We took modest steps toward these goals in the renaming of the Index in 2017, in updating and beginning to rethink its century-old taxonomy and cataloguing parameters, and through efforts to choose Index conference themes and speakers that are more widely representative of our field’s true diversity. However, we know that there is much more and harder work still to come. We commit to the self-reflection and dialogue that this work entails and look forward to making our values clear in deeds as well as words.

Tomeković Database Now Live!

Mosaic in apse, detail of figure
Mosaic from the Basilica of Euphrasius, Poreč, Istarska Županija, Croatia

The Svetlana Tomeković Database of Byzantine Art is now live on the Index Digital Collections page. Users can once again browse this rich and extensive archive of photographs of Byzantine monumental art and architecture collected by Dr. Tomeković. There are nearly 4,000 images, many of them from little-studied buildings or sites that are hard to access. Reflecting the interests and specialization of Dr. Tomeković—who published extensively on wall paintings, iconography, and hagiography—the database includes photographs of sites ranging from Eastern Europe to the Mediterranean, including monuments in Greece, Serbia, the Republic of North Macedonia, Kosovo, Croatia, Bosnia and Herzegovina, Russia, Italy, Turkey, Georgia, the Republic of Cyprus, and Israel.

The new application created to display this digital image collection allows researchers to browse the entirety of the Svetlana Tomeković Database with thumbnails or to explore the collection by location. Other Digital Image Collections hosted by the Index of Medieval Art are under construction and will be accessible in the coming months. The Svetlana Tomekovic Database of Byzantine Art can be found among the Digital Image Collections listed in the Resources menu on our web site. We hope you’ll explore this collection of images, and let us know what you think!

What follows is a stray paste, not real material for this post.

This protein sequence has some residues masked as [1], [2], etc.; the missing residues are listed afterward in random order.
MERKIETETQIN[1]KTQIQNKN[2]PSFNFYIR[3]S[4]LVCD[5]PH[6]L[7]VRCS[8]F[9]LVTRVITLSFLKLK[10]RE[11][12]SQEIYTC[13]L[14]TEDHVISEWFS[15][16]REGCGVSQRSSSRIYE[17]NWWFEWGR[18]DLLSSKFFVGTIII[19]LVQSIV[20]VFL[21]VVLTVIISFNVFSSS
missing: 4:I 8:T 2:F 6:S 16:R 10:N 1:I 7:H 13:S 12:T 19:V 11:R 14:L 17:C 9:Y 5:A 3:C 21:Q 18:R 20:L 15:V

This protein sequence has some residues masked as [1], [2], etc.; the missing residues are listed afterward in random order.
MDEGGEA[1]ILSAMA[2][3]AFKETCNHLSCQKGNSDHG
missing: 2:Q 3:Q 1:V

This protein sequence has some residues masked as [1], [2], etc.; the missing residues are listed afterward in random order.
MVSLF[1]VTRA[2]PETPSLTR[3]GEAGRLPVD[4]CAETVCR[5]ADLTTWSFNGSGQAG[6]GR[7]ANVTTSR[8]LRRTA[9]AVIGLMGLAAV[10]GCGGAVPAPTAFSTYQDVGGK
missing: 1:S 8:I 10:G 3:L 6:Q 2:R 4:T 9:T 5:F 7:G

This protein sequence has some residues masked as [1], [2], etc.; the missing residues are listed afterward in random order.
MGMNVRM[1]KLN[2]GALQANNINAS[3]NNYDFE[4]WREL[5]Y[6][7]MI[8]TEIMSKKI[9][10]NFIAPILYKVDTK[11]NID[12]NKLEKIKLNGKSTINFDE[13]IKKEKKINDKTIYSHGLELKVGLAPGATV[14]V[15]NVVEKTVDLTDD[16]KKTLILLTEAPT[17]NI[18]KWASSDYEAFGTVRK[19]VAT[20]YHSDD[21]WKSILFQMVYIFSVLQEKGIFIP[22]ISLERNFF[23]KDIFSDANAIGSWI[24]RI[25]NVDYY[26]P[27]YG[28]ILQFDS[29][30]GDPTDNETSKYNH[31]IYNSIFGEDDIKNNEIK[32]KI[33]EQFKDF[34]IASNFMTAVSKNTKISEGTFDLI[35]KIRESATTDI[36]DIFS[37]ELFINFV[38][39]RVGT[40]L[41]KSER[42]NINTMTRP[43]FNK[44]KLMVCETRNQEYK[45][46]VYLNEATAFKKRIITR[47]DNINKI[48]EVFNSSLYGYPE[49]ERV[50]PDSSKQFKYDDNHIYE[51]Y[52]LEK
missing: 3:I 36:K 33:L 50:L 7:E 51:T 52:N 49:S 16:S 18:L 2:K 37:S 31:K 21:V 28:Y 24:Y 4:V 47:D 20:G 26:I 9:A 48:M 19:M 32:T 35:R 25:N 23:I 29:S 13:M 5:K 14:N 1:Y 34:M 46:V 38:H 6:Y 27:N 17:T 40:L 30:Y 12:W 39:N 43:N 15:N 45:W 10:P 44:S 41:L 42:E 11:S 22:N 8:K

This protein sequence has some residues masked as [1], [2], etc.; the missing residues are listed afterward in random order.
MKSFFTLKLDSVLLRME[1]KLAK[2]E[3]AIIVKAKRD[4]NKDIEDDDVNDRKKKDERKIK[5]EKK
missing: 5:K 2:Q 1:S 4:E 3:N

As always, for copyright and permission queries about images in the Tomeković Database, please contact Catherine Jolivet-Lévy at the Sorbonne in Paris (catjolivet@yahoo.fr).

NEW Conference DATE for “FRAGMENTS, ART, AND MEANING IN THE MIDDLE AGES”

Index of Medieval Art, Princeton University

In response to continued uncertainty surrounding the COVID-19 pandemic, the Index will postpone the “Fragments” conference until November 6, 2021. We are grateful that all the originally scheduled speakers envision being able to join us at that time.

The conference will address the role played by fragments and fragmentation in the medieval and modern understanding of works of art. Speakers will address such topics as the use or reuse of fragments in the creation of new works; quotation and replication as a kind of fragmentation; fragmentation of the perceptual or conceptual experience of a work; deliberate fragmentation or fragmentariness in works such as pilgrims’ tokens or votive objects; and the modern engagement with fragments as an attempt to reconstruct lost works of art, lost visual traditions, or lost cultural practices.

Speakers (listed alphabetically):

Andrea Achi, Metropolitan Museum of Art

Patricia Blessing, Princeton University

William Diebold, Reed College

Shirin Fozi, University of Pittsburgh

Gregor Kalas, University of Tennessee at Knoxville

Kathryn M. Rudy, University of Saint Andrews

Henry D. Schilb, Princeton University

Susanne Wittekind, Universität zu Köln

The Index in Times of Uncertainty: A Meditation on Date Stamps

The Traditio Legis plaque, Magdeburg Ivory Group, 962-973. One of four ivories on the cover of the Codex Wittekindeus, Theol.lat.fol.1, Staatsbibliothek zu Berlin.